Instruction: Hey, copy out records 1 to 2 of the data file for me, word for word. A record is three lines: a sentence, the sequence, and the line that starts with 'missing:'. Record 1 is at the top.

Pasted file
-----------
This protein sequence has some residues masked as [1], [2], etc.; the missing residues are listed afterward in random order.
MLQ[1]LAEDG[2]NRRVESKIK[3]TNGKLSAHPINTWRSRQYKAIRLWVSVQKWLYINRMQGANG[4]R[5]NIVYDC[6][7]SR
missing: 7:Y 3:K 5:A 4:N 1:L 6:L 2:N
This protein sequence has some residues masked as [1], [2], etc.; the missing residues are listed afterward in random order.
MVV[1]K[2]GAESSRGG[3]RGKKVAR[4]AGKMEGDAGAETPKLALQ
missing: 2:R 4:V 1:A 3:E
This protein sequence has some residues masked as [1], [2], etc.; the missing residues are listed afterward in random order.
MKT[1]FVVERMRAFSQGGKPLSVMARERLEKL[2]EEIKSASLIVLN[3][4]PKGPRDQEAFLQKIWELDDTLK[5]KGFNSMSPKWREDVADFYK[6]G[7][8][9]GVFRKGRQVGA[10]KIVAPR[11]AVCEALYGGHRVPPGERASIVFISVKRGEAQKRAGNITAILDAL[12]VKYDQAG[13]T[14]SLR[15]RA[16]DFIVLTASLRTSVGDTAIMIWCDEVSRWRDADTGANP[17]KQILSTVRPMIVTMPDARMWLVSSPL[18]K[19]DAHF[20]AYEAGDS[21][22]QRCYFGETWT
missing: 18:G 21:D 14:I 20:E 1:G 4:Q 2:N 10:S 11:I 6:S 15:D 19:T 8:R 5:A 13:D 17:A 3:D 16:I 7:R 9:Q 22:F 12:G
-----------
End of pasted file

This protein sequence has some residues masked as [1], [2], etc.; the missing residues are listed afterward in random order.
MLQ[1]LAEDG[2]NRRVESKIK[3]TNGKLSAHPINTWRSRQYKAIRLWVSVQKWLYINRMQGANG[4]R[5]NIVYDC[6][7]SR
missing: 7:Y 3:K 5:A 4:N 1:L 6:L 2:N
This protein sequence has some residues masked as [1], [2], etc.; the missing residues are listed afterward in random order.
MVV[1]K[2]GAESSRGG[3]RGKKVAR[4]AGKMEGDAGAETPKLALQ
missing: 2:R 4:V 1:A 3:E